Take the 2-minute tour ×
Quantitative Finance Stack Exchange is a question and answer site for finance professionals and academics. It's 100% free, no registration required.

I read conflicting opinions about the inclusion of lagged dependent variables in modeling, and I guess it is partly up to the researcher and depending on the scope and goal of the research.

I'm currently modeling the liquidity of German stocks, with panel data regression (fixed time effects), and my independent variables are price (logged), freefloat number of shares (logged) en book-to-market-value.

Using E-views, my results are OK, except for a Durbin-Watson value around 1.5.

Assuming Durbin Watson is valid for paneldata (but for the seperate stocks, DW is also too low ), we have autocorrelation in the errors.

This is a problem because:.

(i) Estimates of the regression coefficients are inefficient. (ii) Forecasts based on the regression equations are sub-optimal. (iii) The usual significance tests on the coefficients are invalid. [source: Granger]

Including a lagged dependent variable, i.e. liquidity from the day before, solves this issue and as expected increases the R^2 a bit more. But I am not really sure if this is the way to go. This is modeling liquidity where liquidity of the previous day is the most important factor.... Another option would be that I'm missing a independent variable?

Specifically the papers of Achen(To Lag or Not to Lag? Re-evaluating the Use of Lagged Dependent Variables in Regression Analysis) and Wilkins (Why Lagged Dependent Variables Can Supress the Explanatory Power of Other Independent Variables) talk about these issues.

share|improve this question
2  
This question probably needs to be moved to CrossValidated. Here's a similar question: stats.stackexchange.com/questions/52458/… –  bill_080 Jan 5 at 17:25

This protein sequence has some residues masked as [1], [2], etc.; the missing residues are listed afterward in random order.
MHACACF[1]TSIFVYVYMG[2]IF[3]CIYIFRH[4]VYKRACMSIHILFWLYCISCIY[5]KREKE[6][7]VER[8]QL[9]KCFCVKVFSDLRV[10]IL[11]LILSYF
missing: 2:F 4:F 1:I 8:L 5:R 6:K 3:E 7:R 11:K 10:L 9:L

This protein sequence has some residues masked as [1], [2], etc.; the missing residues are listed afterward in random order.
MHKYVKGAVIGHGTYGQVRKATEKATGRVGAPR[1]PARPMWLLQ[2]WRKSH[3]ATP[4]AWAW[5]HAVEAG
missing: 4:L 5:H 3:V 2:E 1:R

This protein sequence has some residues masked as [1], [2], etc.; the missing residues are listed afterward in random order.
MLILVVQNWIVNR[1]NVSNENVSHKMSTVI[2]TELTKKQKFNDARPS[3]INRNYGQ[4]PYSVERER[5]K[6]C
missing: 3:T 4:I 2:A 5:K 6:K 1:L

I would strongly recommend to add such lagged variable. If liquidity today indeed has a lot of predictive power to forecast liquidity tomorrow then you should of course include it in your model. I do not see a reason why not. The rest of the market has any and all past/prior information at its disposal and you are missing an important input by not including it. I get the impression you potentially make your life much harder than it has to be... –  Matt Wolf Jan 7 at 15:04
add comment

1 Answer

up vote 1 down vote accepted

If there is autocorrelation than you need to add the lagged dependent variable. By not including it, your regression is suffering from the omitted variable bias. You say that by doing this you will be "modelling liquidity where liquidity of the previous day is the most important factor" but since your regression "demands" adding the LDV (due to the AC) then most likely this period's liquidity is strongly dependent on last period's liquidity.

share|improve this answer
    
I probably would probably first emphasize the calculation of standard errors in the presence of autocorrelation before anything like omitted variable bias. –  John Jan 6 at 19:40
    
That's true as well. At any rate, IMHO, she should include the LDV. –  bronc Jan 6 at 23:20
add comment

Your Answer

 
discard

By posting your answer, you agree to the privacy policy and terms of service.

Not the answer you're looking for? Browse other questions tagged or ask your own question.